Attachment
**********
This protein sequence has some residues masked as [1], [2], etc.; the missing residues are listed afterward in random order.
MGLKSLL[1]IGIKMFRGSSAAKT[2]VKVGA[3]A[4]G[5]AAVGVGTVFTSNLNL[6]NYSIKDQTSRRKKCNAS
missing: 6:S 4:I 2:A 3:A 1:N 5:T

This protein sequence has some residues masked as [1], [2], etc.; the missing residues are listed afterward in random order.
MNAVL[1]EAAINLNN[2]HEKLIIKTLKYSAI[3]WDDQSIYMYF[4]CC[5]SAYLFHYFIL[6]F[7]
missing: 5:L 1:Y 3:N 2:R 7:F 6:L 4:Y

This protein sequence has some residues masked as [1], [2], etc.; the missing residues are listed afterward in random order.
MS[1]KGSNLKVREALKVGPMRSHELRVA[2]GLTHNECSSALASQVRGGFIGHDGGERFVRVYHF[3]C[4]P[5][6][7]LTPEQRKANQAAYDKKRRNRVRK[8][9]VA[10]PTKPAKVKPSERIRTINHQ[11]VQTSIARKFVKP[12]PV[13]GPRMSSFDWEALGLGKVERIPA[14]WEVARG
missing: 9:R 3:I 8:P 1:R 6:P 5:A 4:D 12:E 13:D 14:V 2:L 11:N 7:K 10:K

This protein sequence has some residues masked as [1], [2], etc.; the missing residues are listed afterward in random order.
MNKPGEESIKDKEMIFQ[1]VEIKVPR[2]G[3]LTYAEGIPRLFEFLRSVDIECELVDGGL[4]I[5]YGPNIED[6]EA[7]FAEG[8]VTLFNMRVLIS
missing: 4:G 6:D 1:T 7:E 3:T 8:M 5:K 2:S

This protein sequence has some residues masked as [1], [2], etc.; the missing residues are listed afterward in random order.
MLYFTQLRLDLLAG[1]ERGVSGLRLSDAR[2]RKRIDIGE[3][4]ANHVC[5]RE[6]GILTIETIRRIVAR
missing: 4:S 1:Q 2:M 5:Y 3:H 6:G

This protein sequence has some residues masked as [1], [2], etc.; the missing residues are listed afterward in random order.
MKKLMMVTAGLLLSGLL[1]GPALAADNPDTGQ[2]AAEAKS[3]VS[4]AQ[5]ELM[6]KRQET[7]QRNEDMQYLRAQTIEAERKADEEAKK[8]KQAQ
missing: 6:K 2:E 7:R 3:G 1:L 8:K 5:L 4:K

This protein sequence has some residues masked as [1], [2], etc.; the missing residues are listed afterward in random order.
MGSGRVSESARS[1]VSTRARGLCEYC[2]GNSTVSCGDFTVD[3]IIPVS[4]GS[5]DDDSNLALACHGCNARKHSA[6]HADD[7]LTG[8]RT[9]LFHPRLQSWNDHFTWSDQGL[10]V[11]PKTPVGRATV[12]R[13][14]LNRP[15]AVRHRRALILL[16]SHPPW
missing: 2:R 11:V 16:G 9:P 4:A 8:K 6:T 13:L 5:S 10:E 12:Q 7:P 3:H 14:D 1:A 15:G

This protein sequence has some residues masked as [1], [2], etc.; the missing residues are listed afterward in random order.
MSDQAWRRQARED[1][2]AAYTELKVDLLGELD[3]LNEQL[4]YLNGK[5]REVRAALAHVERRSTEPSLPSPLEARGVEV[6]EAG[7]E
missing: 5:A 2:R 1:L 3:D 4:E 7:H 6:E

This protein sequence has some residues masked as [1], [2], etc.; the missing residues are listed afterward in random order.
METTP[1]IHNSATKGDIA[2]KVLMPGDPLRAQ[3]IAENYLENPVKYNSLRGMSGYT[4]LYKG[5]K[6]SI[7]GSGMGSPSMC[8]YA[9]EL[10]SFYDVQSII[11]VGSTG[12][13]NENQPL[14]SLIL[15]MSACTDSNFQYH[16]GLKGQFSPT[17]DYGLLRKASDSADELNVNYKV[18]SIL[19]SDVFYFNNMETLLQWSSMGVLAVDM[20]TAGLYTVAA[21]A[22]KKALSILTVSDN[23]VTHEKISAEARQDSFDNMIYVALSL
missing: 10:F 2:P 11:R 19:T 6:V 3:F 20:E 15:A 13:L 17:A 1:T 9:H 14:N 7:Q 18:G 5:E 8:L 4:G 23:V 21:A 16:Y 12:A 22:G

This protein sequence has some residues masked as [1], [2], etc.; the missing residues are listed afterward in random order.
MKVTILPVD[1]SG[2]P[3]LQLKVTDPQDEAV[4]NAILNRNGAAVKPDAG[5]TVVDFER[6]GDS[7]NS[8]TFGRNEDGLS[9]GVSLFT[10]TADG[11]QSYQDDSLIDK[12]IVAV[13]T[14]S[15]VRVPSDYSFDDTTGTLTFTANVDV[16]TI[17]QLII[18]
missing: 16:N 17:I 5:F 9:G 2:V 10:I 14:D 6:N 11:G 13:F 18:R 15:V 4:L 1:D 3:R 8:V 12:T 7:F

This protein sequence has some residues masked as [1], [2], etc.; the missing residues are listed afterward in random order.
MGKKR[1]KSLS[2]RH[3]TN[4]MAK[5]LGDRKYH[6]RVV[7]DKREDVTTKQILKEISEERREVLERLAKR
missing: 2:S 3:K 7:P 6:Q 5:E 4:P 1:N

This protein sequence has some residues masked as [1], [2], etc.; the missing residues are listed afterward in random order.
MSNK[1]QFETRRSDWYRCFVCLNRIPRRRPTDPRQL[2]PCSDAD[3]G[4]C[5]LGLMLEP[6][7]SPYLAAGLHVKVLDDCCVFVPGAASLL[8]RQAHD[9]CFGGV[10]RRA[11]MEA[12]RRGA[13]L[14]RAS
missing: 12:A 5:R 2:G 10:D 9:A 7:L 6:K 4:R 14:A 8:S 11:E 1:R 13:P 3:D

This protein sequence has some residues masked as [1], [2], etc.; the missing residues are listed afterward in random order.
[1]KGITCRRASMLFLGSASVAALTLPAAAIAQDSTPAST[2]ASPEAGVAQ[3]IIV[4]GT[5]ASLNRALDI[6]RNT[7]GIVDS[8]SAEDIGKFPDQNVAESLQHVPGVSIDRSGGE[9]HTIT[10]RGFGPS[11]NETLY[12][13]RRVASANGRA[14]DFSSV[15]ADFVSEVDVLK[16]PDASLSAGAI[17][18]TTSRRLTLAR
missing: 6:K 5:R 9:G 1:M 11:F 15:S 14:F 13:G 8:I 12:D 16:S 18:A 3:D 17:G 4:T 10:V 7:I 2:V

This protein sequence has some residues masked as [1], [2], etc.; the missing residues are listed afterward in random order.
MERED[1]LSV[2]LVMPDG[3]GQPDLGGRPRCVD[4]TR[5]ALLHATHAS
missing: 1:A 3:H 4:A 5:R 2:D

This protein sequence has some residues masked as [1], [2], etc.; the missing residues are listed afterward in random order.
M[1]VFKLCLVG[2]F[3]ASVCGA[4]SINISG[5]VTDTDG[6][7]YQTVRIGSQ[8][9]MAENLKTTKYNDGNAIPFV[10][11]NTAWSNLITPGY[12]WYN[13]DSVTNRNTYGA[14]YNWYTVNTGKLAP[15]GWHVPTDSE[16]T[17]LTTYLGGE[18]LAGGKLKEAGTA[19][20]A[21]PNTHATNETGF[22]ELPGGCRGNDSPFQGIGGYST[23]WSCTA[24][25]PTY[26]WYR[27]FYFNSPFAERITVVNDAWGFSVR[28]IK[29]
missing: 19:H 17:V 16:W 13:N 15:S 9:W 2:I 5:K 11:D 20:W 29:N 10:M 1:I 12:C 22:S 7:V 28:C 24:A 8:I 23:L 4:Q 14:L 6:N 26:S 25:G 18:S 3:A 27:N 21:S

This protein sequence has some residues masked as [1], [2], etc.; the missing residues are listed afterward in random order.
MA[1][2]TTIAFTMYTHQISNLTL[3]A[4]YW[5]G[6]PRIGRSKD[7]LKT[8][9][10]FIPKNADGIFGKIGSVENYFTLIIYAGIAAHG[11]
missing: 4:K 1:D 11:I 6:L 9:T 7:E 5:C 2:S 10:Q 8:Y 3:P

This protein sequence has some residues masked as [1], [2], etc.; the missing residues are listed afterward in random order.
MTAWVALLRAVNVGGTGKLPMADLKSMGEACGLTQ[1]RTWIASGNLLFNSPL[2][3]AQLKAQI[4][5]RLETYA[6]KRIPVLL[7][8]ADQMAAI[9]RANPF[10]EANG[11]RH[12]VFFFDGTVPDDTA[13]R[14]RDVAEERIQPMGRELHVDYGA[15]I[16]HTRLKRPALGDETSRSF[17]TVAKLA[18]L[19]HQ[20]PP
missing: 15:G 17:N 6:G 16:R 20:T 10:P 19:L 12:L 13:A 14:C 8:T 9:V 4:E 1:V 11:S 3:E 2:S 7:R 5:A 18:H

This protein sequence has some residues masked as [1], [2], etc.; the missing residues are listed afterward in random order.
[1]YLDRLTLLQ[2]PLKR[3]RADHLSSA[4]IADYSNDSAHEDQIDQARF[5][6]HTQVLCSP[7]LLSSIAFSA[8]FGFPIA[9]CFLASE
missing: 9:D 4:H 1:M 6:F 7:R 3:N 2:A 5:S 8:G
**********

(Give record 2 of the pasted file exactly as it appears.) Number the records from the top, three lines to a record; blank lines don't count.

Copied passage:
This protein sequence has some residues masked as [1], [2], etc.; the missing residues are listed afterward in random order.
MNAVL[1]EAAINLNN[2]HEKLIIKTLKYSAI[3]WDDQSIYMYF[4]CC[5]SAYLFHYFIL[6]F[7]
missing: 5:L 1:Y 3:N 2:R 7:F 6:L 4:Y